It Happened the Way it Had To

Actions, Assets, Repairs

The news is not entirely unexpected, as this company became a case for RATING©REPAIR some time ago (see here). Samhällsbyggnadsbolaget i Norden AB (publ) (SBB) is now taking measures to prevent the credit rating from slipping after all.

Now the company is selling two properties in Norrtälje for an agreed property value of approximately SEK 150 million to the real estate company Genova. The properties that are sold are mixed properties containing a practical high school and light industry / warehouse. The properties have an estimated net operating income of approximately SEK 7.2 million, says the company, the average remaining contract period is approximately 4.3 years.

“Our main focus is to achieve a higher credit rating and this sale of non-core holdings in line with book values ​​further contributes to our opportunities to strengthen the balance sheet,” says Oscar Lekander, Vice President and Chief Operating Officer, Samhällsbyggnadsbolaget i Norden AB.

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New Political and Economic Burdens Ignored


Scope affirms Ilija Batljan Invest AB’s issuer rating at BBB-/Stable. This news must come as a surprise given the current economic and political challenges that have meanwhile added to the factors that already made an “investment grade” rating seem questionable last year.

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Bureau Veritas Helps to Find More Truth About ESG

Products, Raters

Bureau Veritas has an interesting and promising position to support companies on their way to more sustainability. Bureau Veritas helps companies, governments and public authorities reduce their risks in terms of health, quality, safety, environmental protection and social responsibility. Those challenges are central to societal aspirations.

Bureau Veritas is a world leader in laboratory testing, inspection and certification services. Created in 1828, the Group has close to 78,000 employees located in more than 1,600 offices and laboratories around the globe. Bureau Veritas helps its 400,000 clients improve their performance by offering services and innovative solutions in order to ensure that their assets, products, infrastructure and processes meet standards and regulations in terms of quality, health and safety, environmental protection and social responsibility. Bureau Veritas is listed on Euronext Paris and belongs to the Next 20 index.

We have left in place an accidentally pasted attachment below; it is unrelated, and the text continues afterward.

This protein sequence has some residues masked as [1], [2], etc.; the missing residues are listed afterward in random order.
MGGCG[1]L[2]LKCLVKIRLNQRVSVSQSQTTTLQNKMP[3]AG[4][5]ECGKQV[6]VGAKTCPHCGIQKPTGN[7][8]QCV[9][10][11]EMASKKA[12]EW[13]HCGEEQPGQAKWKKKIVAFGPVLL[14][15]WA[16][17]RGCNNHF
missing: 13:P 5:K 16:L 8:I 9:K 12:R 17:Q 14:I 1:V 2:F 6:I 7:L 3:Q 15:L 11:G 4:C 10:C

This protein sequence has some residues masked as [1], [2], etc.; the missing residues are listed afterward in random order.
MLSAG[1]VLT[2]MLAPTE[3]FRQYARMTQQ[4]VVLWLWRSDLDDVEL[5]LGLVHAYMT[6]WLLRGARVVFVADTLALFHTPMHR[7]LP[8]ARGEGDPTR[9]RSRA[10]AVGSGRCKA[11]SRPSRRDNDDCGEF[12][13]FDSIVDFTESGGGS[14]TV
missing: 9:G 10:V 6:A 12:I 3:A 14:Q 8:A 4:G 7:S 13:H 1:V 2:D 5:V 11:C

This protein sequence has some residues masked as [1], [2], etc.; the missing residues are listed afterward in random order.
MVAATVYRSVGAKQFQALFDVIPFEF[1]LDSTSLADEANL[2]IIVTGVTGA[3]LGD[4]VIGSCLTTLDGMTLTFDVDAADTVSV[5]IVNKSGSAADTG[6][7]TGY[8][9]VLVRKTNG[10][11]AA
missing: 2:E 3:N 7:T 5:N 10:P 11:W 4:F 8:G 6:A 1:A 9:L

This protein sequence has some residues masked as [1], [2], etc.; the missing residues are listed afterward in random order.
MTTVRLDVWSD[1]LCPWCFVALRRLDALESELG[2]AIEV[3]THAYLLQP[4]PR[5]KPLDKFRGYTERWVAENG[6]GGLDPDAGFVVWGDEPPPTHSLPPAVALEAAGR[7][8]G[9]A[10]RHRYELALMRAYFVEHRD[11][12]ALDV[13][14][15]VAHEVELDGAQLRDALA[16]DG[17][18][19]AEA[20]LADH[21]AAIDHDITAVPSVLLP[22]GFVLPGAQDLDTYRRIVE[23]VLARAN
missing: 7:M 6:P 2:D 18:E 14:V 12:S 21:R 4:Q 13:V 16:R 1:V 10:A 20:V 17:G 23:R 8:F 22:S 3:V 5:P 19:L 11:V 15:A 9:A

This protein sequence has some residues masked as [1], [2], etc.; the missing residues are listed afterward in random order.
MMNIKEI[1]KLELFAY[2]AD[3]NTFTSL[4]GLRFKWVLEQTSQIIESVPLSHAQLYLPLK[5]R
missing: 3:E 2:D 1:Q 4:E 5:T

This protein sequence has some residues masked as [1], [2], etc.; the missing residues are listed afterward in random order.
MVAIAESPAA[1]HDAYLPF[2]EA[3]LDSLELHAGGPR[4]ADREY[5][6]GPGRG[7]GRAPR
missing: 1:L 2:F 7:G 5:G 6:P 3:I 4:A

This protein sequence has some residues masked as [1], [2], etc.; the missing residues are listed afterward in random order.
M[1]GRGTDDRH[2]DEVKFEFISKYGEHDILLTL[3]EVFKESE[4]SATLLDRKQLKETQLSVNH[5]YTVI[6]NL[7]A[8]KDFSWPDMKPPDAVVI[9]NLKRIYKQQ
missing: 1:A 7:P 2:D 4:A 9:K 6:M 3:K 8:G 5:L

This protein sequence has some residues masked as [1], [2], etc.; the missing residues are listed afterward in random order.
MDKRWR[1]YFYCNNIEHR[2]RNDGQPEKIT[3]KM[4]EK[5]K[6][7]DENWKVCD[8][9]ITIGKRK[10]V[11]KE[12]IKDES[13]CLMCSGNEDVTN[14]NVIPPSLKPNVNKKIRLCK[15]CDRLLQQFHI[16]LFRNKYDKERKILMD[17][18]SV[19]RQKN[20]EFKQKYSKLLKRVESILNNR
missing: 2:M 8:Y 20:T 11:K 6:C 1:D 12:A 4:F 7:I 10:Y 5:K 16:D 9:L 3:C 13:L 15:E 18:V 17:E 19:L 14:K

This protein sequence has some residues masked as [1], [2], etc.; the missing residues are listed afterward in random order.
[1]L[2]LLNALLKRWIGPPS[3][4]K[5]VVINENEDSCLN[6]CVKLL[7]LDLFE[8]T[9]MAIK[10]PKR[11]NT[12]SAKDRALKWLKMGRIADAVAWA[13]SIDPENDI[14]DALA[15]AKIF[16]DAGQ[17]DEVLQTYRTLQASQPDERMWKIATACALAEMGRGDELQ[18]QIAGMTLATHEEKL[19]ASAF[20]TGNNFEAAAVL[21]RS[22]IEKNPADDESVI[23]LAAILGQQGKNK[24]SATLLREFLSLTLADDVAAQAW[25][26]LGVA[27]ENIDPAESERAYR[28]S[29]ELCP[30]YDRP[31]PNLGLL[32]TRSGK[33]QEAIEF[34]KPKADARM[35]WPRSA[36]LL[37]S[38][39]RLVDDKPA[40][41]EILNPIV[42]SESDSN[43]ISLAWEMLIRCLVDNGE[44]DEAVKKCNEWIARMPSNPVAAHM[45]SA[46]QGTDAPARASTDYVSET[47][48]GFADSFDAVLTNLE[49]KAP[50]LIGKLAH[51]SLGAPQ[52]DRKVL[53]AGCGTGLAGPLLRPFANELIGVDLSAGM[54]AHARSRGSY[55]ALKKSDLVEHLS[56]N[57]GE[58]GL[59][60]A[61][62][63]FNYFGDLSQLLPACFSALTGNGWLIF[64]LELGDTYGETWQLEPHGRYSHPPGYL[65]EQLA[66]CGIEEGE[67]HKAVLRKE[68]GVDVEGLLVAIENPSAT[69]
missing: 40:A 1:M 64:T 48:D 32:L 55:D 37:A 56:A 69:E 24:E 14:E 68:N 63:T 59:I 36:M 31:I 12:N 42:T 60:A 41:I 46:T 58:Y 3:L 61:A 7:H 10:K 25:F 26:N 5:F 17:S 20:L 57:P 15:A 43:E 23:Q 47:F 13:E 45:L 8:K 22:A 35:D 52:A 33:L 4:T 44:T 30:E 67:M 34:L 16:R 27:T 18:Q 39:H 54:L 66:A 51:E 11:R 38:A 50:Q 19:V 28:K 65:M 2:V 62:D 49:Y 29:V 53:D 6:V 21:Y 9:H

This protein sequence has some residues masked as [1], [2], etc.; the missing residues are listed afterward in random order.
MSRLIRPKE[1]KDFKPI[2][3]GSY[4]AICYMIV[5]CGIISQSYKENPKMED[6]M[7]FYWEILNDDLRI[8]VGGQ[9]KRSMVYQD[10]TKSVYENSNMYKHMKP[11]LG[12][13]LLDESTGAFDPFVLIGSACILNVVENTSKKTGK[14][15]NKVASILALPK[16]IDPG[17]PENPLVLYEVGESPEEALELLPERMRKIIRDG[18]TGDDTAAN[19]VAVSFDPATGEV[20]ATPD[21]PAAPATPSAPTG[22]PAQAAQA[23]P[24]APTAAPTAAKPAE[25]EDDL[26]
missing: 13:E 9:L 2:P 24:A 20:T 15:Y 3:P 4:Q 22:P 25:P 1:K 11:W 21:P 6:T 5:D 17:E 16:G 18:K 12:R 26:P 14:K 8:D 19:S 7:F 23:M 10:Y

In addition to the actions deployed in its own operations, through its BV Green Line of services and solutions, Bureau Veritas is empowering organizations – both private and public – to implement, measure and achieve their sustainability objectives. The BV Green Line scope of expertise covers ESG topics in 5 specific areas:

  • Resources & Production;
  • Consumption & Traceability;
  • Buildings & Infrastructure;
  • New mobility;
  • Social, Ethics & Governance.

Being a Business to Business to Society company comes with a duty: to be exemplary in terms of sustainability internally, and to be a role model for industry in terms of positive impact on people and the planet.

The group’s commitment is to act responsibly in order to “Shape a Better World”.

This commitment was again recognized by several non-financial rating agencies during the third quarter. This is a testament to Bureau Veritas constant efforts regarding sustainability. Since September 17, 2021, Bureau Veritas joined the Euronext CAC 40 ESG Index, which identifies the 40 companies that demonstrate the best Environmental, Social and Governance (ESG) practices.

The non-financial ratings updated during the third quarter are as follows:

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Amongst other non-financial ratings of the Group: MSCI AA rating; CDP B rating, and Gold Class and Industry Mover membership in the S&P Global – Dow Jones Sustainability Indices (DJSI) 2021 Sustainability Yearbook.

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Ilija Batljan’s Rating Shopping Spree


Are upgrades driven by improvements in creditworthiness or by hopping from agency to agency?

The activities of self-made millionaire Ilija Batljan are too conspicuous to be ignored in the financial markets. Ilija Batljan came to Sweden from Montenegro. He moved to Sweden in 1993 during the breakup of his native Yugoslavia and in 1996 earned a B.A. in economics at Stockholm University, later disputing in 2007. A man with a migration background, Ilija Batljan quickly made a career in politics and became mayor of Nynäshamn in 2005 and campaigned against wealth and property taxes in his Social Democratic Party of Sweden in 2010.

There is now a long list of companies in which he plays or played the role of investor, Chairman, Chief Executive Officer and/or Director:

However, the long list of mandates and investments does not suggest diversified assets and balanced risk positions. Some of the mandates are subsidiaries or small companies. His largest investments is reportedly Samhällsbyggnadsbolaget i Norden AB (SBB). According to the shareholder structure as of March 31, 2021, Ilija Batljan held (private and through company) 8.46 % of share capital and 32.54 % of votes in SBB.

Moody’s Single B Credit Rating Category